Frequently Asked Questions
1. What is Autism?
Autism Spectrum Disorder (ASD) is identified by the U.S. Center for Disease Control (CDC) as: "a group of developmental disabilities that can cause significant social, communication and behavioral challenges." A leading non-profit organization, Autism Speaks, defines Autism and ASD as "complex disorders of brain development".
2. Who has Autism?
According to the most recent CDC statistics, about 1 in 68 American children are on the autism spectrum -- ten times the number of children diagnosed with Autism forty years ago. An estimated 1 out of 42 boys and 1 in 189 girls are diagnosed with Autism. This number does not include the number of adults diagnosed on the spectrum or the number of 21-year olds with Autism, who, each year, become technically defined as adults. It is estimated that more than two million people in the U.S. and tens of millions worldwide have Autism. In Massachusetts alone, there are an estimated 98,000 autistic individuals.
3. What is the cause of Autism?
Although improved diagnosis is one reason cited for the dramatically increased prevalence of recognized cases of Autism, no cause has yet been established for the increase.
4. What accomplishments are possible for those with Autism?
The current terminology for the afflictions of those suffering from ASD is a "spectrum" because the range of potential of those diagnosed is so sweeping and so individual. Some have difficulties in coordination and attention. Others who suffer from Asperger syndrome have advanced, specific intellectual skills but have trouble relating to others. Many excel in music, math, or art. Others have no verbal communication at all. F.O.R.W.A.R.D. is committed to each individual's right to fulfill his or her potential.
5. What do I do if I suspect my child has Autism?
Contact your doctor or inquire into your town or state's screening services. Early intervention for a child displaying autistic tendencies (not interacting, not communicating, disengaged) has proven highly advantageous.
6. How can I help?
Due to the veritable tidal wave of children now reaching the age of 21, when schooling is no longer publicly mandated and financed by our states and towns, 80 % of adults with Autism live at home. Families across the country face the crisis of having to work full time to afford the extra costs of a special needs young adult while at the same time needing to be home or to pay for the care of that same young adult. Work programs, volunteer opportunities, transportation, and home care are all needed. Specifically, F.O.R.W.A.R.D. is looking for financial and program support for our model of a 'round the clock' supervised group living situation.
7. How can each community help and benefit?
It is time to realize and embrace the differences of our friends, neighbors, and community members on the autism spectrum. Many of these individuals can become purposeful, loving members of society with a "little help from [their] friends." Already, an organization such as Capeabilities is proving this point through their wonderful farm stand and day programs.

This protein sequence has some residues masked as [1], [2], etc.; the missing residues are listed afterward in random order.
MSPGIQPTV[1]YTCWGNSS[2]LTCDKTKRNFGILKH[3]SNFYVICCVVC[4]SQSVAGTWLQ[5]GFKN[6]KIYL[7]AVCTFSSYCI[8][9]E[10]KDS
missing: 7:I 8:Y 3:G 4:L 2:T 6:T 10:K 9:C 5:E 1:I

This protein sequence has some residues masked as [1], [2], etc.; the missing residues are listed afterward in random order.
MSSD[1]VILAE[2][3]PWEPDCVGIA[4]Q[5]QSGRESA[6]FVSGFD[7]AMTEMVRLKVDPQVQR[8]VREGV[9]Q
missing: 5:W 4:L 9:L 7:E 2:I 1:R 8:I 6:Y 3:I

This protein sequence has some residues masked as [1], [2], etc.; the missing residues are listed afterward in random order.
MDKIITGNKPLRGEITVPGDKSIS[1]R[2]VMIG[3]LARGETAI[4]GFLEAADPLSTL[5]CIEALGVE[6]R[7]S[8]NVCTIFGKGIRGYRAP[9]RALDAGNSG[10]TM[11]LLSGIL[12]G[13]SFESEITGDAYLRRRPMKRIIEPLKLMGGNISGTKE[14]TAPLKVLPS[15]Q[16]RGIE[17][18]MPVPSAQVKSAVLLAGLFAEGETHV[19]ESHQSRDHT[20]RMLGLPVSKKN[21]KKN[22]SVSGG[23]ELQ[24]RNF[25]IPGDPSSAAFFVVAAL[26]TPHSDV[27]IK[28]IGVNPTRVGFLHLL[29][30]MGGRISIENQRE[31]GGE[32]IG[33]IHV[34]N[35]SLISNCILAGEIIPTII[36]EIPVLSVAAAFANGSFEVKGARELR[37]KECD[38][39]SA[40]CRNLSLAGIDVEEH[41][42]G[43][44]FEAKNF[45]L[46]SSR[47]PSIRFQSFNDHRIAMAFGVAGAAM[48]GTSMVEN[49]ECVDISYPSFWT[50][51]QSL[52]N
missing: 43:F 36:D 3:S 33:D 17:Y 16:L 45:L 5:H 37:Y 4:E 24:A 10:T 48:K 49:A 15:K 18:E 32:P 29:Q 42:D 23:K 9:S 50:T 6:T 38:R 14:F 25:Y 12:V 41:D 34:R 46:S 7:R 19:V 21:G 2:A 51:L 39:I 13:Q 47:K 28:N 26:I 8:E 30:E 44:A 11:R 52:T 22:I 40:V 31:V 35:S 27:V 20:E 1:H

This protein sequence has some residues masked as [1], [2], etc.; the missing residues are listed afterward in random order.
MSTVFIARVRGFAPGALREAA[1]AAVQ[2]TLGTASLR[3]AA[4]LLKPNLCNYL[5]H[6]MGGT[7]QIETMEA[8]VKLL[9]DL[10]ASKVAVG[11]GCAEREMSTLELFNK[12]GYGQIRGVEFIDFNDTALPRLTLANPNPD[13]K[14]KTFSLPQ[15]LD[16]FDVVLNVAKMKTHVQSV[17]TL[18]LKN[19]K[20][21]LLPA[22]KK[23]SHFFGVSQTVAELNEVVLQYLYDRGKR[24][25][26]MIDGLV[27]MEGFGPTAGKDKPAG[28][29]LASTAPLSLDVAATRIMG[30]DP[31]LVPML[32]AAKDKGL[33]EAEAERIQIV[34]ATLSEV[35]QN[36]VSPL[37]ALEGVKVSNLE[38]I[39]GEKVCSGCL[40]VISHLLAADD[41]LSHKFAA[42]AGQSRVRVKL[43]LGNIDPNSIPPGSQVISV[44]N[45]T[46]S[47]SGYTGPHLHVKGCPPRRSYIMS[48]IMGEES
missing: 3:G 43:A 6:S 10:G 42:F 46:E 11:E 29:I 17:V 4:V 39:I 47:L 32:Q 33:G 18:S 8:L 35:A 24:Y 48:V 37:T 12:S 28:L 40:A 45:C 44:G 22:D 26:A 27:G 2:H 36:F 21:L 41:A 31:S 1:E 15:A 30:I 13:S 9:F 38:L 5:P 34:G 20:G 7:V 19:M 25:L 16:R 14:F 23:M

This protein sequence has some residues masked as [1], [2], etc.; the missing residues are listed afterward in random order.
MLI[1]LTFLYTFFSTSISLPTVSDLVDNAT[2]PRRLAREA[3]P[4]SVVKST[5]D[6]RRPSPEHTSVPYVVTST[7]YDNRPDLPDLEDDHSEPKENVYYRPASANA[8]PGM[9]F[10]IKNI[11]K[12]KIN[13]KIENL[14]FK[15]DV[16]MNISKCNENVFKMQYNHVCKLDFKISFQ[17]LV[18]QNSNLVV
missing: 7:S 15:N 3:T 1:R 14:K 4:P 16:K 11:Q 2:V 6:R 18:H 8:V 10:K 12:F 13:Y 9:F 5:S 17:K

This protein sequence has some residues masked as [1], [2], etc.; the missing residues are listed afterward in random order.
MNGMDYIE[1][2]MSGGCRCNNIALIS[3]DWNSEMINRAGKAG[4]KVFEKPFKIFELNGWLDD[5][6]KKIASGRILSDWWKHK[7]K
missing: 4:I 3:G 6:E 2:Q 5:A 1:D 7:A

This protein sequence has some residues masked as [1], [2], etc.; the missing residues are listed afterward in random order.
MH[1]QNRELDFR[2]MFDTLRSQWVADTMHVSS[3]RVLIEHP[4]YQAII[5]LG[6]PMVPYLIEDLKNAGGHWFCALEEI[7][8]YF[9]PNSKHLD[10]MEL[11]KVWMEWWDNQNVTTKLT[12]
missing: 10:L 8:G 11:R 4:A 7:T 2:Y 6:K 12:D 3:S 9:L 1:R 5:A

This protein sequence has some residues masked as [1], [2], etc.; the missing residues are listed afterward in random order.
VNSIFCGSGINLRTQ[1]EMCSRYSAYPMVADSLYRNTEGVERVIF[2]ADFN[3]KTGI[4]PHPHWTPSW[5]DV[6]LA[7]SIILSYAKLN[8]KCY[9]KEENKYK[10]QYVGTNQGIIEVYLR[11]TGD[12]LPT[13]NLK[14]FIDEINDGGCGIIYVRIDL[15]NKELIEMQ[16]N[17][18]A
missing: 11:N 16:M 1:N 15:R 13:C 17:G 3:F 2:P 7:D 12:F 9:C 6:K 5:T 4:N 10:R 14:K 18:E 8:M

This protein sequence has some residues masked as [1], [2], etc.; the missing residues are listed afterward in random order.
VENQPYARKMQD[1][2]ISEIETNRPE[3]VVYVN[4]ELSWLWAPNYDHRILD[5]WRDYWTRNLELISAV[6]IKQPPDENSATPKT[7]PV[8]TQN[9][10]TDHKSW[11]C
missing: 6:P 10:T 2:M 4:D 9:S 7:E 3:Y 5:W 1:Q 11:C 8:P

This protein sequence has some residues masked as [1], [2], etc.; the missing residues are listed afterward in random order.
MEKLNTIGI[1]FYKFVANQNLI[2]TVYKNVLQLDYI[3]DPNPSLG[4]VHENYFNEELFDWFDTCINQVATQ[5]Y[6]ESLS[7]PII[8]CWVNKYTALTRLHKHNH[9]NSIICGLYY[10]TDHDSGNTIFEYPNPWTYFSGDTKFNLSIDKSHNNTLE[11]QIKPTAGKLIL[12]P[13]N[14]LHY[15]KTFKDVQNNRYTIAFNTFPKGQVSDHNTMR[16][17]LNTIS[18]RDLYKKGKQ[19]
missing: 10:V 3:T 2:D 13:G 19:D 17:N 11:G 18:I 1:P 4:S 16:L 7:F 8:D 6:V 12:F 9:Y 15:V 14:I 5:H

The benefit to those who work and interact with these polite, enthusiastic young adults is tangible. No community can afford to lose opportunities to support and encourage families with special needs children who need a wider safety net between them and financial distress or potential homelessness. Every community can benefit from supporting supervised independent living for young adults who need help.
Some Celebrities you may not know had autism...
While Albert Einstein was never officially diagnosed with autism, many researchers believe that, were he alive today, he would fall on the spectrum. Reasons for this hypothesis include his extreme intelligence, poor performance in school, and difficulties with language early in his life.
As a child, Daryl Hannah experienced intense bouts of shyness and was subsequently diagnosed with autism. Hannah does not enjoy being the center of attention and often avoids interviews and movie premieres.
James Durbin was the fourth place finalist in the 10th season of American Idol. During his time on the show, Durbin was quite open about his experiences with Asperger's syndrome (a high-functioning form of autism) and Tourettes.
As a child, Dan Aykroyd was diagnosed with both Asperger's syndrome and Tourettes. The actor, writer, and musician has revealed that his intense, childhood interest in ghosts and policemen were the inspiration for the film Ghostbusters.
When Stanley Kubrick was born in the 1920s, autism as we know it today did not yet exist. However, researchers believe that the world-famous director may have had the condition, due to his intense interests, literal thinking, and lack of social skills.
While Britain's Got Talent breakout star Susan Boyle was not diagnosed with Asperger's syndrome until late in life, she said she was relieved to finally have an explanation for some of the difficulties she had faced.
Wolfgang Amadeus Mozart
Autism as a diagnosis did not exist during Mozart's lifetime. However, it is known that he was prone to sensitivity, mood swings, and repetitive facial expressions, which has led some people to believe that he fell somewhere on the spectrum.